Y’all.  I apologize profusely for not getting this recipe to you before now.  This is one of my favorites.  I’m a pitiful excuse for a friend.  I know.  Forgive me and start the dough as soon as you finish this post.  Also? The musical guests for our holiday prep this year, the new Avett Brothers album and The Decemberists.  They’re on continuous repeat at my house, already.  (I can name all the Thanksgivings by the music I listened to while I prepped.  Every holiday has a homemade soundtrack.  Am I the only one? It’s a sickness, I’m sure.)

This may sound crazy, but the day before Thanksgiving is one of my favorite days of the year.  I LOVE Thanksgiving day, too, of course, but something about the anticipation, the preparation, and table setting makes me so happy.  West Elm asked me to participate in their Gather Around the Table campaign this year and since I’m crazy over their products and crazy over gathering around the table, it seemed like a match made in heaven!

So, here’s how we do the day before the holiday food.

First rule? No holiday food.  You’re about to eat your weight in turkey and mashed potatoes and pecan pie.

So, I almost always make a big pot of soup, usually seafood (just like my shrimp boil, but usually without the corn on the cob), (but we’ve done Italian Sub Soup, Cheeseburger Soup, or even Cheese Tortellini), and pizza bianca, with a festive drink and a big salad.  I get the dough and the soup going early in the day and then continue with my holiday meal prep.

Here in the South, it’s usually nice enough to dine outside, especially with the outdoor fireplace blazing!

It’s the perfect little break from all the holiday prep and the perfect way to give yourself a boost in energy for the cooking to come.

When I think about table setting, I am a girl with an endless appetite for variety.  I don’t think I’ve ever set the exact same table twice.  And I love mixing patterns and textures, natural items with glitzy holiday pieces, old and new—you name it, I’ll mix it. I’m just as inspired by a table that looks like you just threw together as I am a table set with perfect matching china.

For this pre-holiday table, I walked outside, picked up pine cones, acorns, snatched a few maple branches and stole some pumpkins from the front porch.

(And I’ll just reset this table for the teens for Thanksgiving day, so none of the pretty things go to waste!)

Then, from my colorful supply of West Elm table top items, I gathered a few mixed napkins and my favorite amber wine glasses. (You can have them monogrammed, btw, which makes Southerners VERY happy!  They make great wedding gifts, too!) I also LOVE their cutting and cheese boards.  I have several different sizes and have given them away as gifts many times.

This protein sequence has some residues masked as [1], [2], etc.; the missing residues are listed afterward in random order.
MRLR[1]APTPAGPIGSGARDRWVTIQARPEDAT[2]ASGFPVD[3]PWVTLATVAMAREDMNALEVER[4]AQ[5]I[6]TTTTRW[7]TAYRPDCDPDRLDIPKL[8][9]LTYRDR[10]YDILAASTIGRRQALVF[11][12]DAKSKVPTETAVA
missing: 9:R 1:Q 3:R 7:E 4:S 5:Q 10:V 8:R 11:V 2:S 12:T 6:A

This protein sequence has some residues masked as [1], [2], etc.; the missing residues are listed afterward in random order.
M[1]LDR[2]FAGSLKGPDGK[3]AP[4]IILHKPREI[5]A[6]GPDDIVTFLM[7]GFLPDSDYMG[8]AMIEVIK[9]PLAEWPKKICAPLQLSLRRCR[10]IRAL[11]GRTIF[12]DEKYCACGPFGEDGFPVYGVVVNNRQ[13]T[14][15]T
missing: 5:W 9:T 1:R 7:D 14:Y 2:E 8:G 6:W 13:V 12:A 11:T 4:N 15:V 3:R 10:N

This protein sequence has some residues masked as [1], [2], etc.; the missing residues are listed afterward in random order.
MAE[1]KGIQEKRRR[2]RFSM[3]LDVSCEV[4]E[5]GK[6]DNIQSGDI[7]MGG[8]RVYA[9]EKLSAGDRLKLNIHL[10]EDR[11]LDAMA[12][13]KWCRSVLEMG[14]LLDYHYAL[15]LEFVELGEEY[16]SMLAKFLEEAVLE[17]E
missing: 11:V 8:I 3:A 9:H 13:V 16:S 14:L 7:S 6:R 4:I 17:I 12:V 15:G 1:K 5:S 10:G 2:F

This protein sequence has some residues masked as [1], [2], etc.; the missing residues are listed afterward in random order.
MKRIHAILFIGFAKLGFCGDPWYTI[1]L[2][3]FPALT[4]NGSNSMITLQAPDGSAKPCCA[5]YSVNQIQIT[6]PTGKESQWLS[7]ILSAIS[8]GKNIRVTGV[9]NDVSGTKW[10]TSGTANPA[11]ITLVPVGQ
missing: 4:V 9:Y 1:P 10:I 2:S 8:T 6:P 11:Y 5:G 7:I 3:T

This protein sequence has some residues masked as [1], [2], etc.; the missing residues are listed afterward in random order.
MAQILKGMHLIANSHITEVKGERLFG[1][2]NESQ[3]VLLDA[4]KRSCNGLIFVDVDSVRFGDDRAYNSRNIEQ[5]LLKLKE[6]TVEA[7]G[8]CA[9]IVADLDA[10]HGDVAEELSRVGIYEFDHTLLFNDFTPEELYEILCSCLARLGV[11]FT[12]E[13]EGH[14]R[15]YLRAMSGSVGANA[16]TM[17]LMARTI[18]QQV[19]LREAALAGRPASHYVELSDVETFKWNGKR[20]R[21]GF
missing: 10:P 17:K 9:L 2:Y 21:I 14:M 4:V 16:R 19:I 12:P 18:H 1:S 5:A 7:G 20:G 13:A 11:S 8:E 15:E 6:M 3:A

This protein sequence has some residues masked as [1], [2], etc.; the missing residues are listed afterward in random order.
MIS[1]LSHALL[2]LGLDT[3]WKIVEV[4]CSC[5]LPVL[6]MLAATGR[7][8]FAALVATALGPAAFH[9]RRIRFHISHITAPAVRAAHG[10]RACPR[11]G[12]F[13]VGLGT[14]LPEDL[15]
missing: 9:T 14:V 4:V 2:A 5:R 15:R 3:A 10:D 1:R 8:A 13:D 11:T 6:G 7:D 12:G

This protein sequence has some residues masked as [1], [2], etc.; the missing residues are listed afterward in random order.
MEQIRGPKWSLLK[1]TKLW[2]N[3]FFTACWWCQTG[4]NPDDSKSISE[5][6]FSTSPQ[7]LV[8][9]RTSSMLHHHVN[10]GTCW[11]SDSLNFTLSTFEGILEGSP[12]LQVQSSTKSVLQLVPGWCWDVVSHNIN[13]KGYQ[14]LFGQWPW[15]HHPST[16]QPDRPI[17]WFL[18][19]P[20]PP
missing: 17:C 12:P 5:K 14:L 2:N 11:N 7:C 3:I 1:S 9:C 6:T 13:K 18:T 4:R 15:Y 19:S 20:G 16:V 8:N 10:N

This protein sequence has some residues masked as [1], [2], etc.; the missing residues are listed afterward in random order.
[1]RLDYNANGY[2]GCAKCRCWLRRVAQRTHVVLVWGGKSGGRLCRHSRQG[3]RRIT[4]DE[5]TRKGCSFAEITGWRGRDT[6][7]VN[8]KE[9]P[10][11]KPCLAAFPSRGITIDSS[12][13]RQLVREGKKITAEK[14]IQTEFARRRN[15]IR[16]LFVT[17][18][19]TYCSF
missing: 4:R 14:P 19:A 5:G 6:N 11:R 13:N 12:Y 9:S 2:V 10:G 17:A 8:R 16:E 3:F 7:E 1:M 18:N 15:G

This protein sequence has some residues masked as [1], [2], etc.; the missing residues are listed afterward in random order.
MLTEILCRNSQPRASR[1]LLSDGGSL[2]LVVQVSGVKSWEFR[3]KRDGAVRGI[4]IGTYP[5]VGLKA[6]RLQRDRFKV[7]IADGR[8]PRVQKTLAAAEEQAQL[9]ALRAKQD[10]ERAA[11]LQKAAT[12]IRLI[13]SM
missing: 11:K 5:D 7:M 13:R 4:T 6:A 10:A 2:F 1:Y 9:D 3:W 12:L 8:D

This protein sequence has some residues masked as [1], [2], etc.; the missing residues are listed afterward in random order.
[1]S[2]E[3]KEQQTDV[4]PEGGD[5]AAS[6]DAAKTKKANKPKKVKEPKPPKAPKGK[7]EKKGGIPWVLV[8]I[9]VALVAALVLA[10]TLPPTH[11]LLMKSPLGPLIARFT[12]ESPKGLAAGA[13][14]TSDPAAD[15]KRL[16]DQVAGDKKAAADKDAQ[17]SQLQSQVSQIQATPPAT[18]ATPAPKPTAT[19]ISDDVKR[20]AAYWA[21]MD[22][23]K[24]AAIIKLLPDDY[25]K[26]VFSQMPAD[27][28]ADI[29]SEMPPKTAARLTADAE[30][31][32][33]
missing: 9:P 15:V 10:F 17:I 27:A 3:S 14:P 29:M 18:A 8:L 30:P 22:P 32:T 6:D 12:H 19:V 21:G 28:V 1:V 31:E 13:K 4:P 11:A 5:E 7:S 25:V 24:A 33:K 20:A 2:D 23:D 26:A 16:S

But the star of the show today is the pizza stone, the perfect piece to cook and serve pizza bianca with our Leek and Potato Soup (recipe coming soon!).

For the Dough:

3 1/2 cups of flour (I usually start with 3 cups and then add more flour as needed to make a dough that isn’t sticky)

1/3 cup olive oil

1 tsp. salt

1 T. sugar

1 cup of cold water

1 package of yeast

In a standard mixer (fitted with a dough hook if possible), (preferably a kitchen aid standing mixer so it can do all the work), add 3 cups of flour, the yeast, oil, salt, and sugar.  Slowly add the water, until all the flour is incorporated.  Mix the dough for 2-3 minutes or until the flour all pulls away from the side of the bowl.  The dough will most likely be sticky to the touch.  Slowly add more flour, (probably another 1/2 cup but potentially up to 3/4 cup) and continue to mix, until the flour is all incorporated and the dough is no longer sticky at all.  Mix for a total of 8 minutes.  Place the dough in a well oiled bowl and let rise until it doubles in size.  My oven has a proofing setting (about 170 degrees) so I always proof my breads in the oven.  It significantly shortens the rising time but at least find the warmest spot in your kitchen, free from drafts, and let rise a couple of hours. I cover my dough bowl with a damp flour sac and then it rise for a couple of hours, until it’s doubled in size.

Then, you divide the dough in half and form each dough ball into a crust.  This is a little tricky, in my humble opinion.  If you use a rolling pin to roll it out, then you don’t get the taller outer edges.  So, I take my time and do this part by hand, leaving the outer lip a little higher, so that honey and other ingredients aren’t spilling over the edge.  I use a liberal amount of flour to roll it out and then make sure you use a very liberal amount of corn meal underneath the crust so that it doesn’t stick to the pizza peel.

For Pizza Bianca:  Drizzle with olive oil, sprinkle with course salt and dried thyme.

Here’s what mine looked like after the drizzle and sprinkle.

Note the ever functional and beautiful pizza stone, WITH HANDLES, from West Elm.  I love it so much for making the transfer so easy and the crust so tasty!

Bake at 475-500 for about 15 minutes, until lightly brown on top.

(The stone would make a great Christmas or wedding gift, along with the pizza dough recipe and some sea salt and cute dishtowels!)

Also, enjoy 20% off all West Elm tabletop until November 26!

Full disclosure:  This article is sponsored  by West Elm but all opinions expressed are mine and mine alone!

Some things on my wishlist:


What do you eat the day before Thanksgiving?  I’m dying to know!!

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